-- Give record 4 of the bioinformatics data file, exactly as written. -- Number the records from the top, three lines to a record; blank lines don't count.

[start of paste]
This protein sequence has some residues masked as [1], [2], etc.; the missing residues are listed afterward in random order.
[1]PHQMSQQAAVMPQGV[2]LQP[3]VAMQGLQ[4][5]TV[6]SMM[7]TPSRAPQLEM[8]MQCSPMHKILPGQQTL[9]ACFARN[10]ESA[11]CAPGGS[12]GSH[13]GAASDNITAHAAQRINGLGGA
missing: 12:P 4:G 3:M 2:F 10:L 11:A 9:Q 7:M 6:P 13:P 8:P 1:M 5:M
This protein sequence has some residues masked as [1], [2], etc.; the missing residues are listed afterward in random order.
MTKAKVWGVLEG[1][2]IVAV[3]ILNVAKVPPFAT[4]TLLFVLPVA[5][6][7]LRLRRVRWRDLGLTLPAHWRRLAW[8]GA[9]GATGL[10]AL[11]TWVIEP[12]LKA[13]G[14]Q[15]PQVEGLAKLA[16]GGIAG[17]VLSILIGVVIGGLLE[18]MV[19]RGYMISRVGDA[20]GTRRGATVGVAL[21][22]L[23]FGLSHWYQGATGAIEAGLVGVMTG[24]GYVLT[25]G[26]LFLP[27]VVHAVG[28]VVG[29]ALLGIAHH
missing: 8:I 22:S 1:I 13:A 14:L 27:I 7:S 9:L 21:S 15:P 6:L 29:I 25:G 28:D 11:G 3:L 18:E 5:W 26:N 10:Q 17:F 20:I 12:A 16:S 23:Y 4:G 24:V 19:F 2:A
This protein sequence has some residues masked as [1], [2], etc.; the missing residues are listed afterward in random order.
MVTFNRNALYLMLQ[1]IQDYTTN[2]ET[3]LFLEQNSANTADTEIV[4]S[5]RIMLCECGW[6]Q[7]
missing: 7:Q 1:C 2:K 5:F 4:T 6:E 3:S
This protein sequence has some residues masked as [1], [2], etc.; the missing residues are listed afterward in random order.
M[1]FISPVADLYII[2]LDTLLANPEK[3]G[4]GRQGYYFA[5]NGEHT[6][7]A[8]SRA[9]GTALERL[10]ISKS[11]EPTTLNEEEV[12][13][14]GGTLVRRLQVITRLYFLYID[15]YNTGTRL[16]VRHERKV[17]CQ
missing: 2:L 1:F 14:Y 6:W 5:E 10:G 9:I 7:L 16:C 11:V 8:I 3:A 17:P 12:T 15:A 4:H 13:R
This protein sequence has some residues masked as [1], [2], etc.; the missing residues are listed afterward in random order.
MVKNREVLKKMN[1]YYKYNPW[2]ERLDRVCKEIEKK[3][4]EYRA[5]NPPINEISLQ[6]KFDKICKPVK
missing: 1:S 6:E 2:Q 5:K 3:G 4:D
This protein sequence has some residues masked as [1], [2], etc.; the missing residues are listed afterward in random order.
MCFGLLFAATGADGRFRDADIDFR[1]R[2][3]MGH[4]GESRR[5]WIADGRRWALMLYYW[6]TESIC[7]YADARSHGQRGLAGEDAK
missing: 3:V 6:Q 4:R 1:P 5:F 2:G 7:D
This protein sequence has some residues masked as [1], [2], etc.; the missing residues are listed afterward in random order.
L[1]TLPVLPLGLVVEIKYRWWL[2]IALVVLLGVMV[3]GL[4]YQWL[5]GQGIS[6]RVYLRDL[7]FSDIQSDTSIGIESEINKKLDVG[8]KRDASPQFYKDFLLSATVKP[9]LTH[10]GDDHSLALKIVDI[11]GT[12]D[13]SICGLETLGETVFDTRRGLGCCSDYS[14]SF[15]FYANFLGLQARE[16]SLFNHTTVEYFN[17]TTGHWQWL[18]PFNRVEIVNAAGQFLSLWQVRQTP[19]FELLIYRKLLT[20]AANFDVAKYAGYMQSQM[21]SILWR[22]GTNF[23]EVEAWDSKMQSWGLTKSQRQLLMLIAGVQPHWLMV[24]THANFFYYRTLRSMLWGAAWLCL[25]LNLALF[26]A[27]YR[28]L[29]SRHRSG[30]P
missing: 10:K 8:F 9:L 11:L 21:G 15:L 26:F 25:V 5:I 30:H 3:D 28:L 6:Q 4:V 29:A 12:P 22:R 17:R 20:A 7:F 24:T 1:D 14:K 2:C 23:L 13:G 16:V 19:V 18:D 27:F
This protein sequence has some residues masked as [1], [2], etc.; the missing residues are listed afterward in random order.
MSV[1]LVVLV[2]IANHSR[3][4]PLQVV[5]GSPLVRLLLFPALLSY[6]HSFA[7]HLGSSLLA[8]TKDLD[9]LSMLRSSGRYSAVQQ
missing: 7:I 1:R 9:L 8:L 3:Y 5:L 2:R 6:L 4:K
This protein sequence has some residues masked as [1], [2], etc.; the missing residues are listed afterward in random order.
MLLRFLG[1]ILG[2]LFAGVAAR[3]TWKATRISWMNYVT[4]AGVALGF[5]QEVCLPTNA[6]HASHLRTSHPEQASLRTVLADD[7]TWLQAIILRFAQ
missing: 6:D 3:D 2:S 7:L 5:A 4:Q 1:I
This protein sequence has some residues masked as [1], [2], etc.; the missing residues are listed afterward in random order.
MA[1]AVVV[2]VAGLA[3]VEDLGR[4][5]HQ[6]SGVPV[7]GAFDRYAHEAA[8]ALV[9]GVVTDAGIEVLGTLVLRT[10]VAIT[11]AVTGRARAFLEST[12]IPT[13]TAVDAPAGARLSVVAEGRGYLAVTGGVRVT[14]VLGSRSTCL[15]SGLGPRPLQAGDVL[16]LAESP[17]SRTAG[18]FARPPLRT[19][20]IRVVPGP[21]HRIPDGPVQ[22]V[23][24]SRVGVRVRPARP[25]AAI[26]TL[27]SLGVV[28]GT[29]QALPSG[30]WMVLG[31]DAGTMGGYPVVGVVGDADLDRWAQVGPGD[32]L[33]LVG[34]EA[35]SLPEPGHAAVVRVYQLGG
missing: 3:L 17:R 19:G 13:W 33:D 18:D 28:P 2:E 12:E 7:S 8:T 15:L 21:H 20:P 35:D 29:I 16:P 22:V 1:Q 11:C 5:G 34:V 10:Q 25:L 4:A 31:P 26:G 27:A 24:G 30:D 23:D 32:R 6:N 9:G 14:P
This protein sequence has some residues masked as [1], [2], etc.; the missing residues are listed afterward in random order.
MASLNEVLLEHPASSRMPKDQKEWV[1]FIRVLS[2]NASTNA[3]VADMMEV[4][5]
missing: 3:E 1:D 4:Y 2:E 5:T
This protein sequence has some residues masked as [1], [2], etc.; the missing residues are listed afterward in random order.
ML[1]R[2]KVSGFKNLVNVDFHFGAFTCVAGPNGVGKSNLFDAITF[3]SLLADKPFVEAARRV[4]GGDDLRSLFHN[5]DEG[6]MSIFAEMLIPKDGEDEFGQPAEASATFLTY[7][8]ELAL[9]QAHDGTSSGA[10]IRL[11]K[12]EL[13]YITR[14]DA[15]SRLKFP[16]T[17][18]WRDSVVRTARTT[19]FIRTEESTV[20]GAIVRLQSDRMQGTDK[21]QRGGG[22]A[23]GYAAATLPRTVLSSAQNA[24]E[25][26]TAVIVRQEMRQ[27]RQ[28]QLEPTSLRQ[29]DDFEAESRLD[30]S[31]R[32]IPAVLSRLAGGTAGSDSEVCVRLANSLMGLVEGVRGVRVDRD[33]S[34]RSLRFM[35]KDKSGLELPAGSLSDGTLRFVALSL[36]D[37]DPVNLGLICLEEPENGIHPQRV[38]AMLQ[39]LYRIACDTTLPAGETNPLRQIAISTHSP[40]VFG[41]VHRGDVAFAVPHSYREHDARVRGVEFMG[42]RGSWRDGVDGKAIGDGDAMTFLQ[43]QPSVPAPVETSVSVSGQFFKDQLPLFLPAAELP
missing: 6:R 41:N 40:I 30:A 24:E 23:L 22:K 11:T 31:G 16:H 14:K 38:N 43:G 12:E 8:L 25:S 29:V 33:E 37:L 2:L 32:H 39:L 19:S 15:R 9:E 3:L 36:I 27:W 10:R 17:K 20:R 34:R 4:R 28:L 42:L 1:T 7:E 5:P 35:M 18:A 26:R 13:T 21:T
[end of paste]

This protein sequence has some residues masked as [1], [2], etc.; the missing residues are listed afterward in random order.
M[1]FISPVADLYII[2]LDTLLANPEK[3]G[4]GRQGYYFA[5]NGEHT[6][7]A[8]SRA[9]GTALERL[10]ISKS[11]EPTTLNEEEV[12][13][14]GGTLVRRLQVITRLYFLYID[15]YNTGTRL[16]VRHERKV[17]CQ
missing: 2:L 1:F 14:Y 6:W 5:E 10:G 9:I 7:L 16:C 11:V 8:I 3:A 17:P 12:T 15:A 4:H 13:R